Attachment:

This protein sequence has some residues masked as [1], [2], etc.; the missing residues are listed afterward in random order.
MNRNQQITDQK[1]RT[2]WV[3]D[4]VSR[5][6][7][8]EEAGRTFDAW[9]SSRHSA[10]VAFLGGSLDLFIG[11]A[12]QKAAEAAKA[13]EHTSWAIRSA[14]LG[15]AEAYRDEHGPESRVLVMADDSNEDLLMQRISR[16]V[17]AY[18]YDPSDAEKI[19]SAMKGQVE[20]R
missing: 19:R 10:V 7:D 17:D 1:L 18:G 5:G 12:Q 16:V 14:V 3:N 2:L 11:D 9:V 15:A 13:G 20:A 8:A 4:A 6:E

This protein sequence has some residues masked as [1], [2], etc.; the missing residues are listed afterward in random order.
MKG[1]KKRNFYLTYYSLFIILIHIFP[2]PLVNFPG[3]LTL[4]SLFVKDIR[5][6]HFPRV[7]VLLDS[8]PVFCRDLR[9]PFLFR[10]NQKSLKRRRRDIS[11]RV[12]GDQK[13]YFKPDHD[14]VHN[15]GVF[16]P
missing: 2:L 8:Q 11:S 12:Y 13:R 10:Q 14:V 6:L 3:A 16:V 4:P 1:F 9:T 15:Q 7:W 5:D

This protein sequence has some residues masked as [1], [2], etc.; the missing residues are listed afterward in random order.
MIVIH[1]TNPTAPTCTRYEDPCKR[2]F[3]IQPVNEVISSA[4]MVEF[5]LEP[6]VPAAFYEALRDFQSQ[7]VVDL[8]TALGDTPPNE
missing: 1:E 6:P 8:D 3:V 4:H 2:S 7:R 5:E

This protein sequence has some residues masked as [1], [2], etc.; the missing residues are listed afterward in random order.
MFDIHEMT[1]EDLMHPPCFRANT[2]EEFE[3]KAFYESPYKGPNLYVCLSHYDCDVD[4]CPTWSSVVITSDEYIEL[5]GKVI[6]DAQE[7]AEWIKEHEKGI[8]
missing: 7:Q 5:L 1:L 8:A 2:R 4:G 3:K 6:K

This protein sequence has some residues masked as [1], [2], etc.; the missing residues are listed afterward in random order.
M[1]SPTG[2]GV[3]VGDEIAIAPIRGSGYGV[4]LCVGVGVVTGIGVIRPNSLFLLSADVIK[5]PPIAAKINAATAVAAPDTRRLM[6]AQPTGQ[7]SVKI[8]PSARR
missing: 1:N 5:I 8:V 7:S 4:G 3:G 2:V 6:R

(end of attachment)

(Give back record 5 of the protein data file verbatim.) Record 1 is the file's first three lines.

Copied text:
This protein sequence has some residues masked as [1], [2], etc.; the missing residues are listed afterward in random order.
M[1]SPTG[2]GV[3]VGDEIAIAPIRGSGYGV[4]LCVGVGVVTGIGVIRPNSLFLLSADVIK[5]PPIAAKINAATAVAAPDTRRLM[6]AQPTGQ[7]SVKI[8]PSARR
missing: 1:N 5:I 8:V 7:S 4:G 3:G 2:V 6:R